Coping with religious and cultural homophobia: emotion and narratives of identity threat from British Muslim gay men
The chapter begins with an overview of identity process theory (Breakwell 1986), a socio-psychological theory of identity construction, threat and coping, and the conceptual inter-relations between religious/cultural homophobia, identity and emotion among BMGM. The methodological account is followed by a detailed discussion of the following empirical themes: (i) identity dissonance and feelings of shame and guilt; (ii) ingroup norms, God’s norms and the experience of fear; and (iii) managing interpersonal relations and anger. The chapter attempts to theorise the potential effects of homophobia for identity and how individuals cope with threatened identity. Furthermore, it addresses the role of emotion in meaning-making vis-à-vis religious and sexual identities and the phenomenological aspects of emotional experience when identity is threatened.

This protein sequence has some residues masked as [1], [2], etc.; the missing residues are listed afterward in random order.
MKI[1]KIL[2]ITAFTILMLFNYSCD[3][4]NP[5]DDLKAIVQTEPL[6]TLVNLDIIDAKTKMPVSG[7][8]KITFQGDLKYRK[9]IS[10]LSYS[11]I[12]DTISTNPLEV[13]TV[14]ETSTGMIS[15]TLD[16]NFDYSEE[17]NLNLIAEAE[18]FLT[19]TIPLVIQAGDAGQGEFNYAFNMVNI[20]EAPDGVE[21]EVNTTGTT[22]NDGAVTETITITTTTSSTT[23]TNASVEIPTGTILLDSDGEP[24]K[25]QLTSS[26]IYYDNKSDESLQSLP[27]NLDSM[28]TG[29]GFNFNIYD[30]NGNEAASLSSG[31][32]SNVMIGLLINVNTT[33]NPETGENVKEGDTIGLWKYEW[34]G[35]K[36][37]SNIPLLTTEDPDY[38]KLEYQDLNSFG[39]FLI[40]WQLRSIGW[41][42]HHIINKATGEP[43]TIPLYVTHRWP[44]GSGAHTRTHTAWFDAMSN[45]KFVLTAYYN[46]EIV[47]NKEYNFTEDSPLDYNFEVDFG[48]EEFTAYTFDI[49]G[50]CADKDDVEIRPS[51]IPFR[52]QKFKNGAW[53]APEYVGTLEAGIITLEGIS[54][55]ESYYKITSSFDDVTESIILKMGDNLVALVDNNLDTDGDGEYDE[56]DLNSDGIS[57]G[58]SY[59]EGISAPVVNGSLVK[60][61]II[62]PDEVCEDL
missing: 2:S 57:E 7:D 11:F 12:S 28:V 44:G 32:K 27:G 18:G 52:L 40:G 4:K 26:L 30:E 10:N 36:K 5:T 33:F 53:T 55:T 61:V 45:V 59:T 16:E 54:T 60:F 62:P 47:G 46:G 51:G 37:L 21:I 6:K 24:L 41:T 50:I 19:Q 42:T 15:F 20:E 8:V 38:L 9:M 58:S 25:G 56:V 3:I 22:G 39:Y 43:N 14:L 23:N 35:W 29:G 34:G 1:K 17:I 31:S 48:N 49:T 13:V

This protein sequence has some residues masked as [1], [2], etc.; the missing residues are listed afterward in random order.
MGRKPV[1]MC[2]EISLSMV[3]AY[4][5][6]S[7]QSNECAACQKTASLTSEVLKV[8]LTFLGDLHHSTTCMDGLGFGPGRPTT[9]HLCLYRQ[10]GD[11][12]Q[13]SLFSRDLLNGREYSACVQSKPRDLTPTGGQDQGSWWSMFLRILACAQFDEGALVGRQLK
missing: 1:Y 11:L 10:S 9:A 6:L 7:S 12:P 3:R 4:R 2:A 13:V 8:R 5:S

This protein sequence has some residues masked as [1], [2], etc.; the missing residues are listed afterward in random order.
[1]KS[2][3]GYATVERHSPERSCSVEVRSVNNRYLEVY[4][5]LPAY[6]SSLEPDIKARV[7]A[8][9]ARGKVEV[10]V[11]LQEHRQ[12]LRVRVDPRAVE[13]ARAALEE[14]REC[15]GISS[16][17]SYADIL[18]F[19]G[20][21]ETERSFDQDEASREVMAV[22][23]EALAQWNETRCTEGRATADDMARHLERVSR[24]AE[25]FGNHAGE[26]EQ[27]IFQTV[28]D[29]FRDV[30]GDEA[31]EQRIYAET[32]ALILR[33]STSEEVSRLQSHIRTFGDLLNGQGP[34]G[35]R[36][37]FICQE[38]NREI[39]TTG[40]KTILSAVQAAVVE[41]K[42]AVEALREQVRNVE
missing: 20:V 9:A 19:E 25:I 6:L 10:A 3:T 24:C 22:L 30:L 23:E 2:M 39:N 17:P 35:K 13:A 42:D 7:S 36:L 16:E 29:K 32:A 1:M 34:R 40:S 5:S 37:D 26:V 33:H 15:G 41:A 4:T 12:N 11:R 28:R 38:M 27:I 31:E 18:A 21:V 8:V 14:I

Citation:Jaspal, R. (2012) Coping with religious and cultural homophobia: emotion and narratives of identity threat from British Muslim gay men. In: P. Nynäs and A.K.T. Yip (eds.), Religion, Gender and Sexuality in Everyday Life. Farnham: Ashgate. pp. 71-90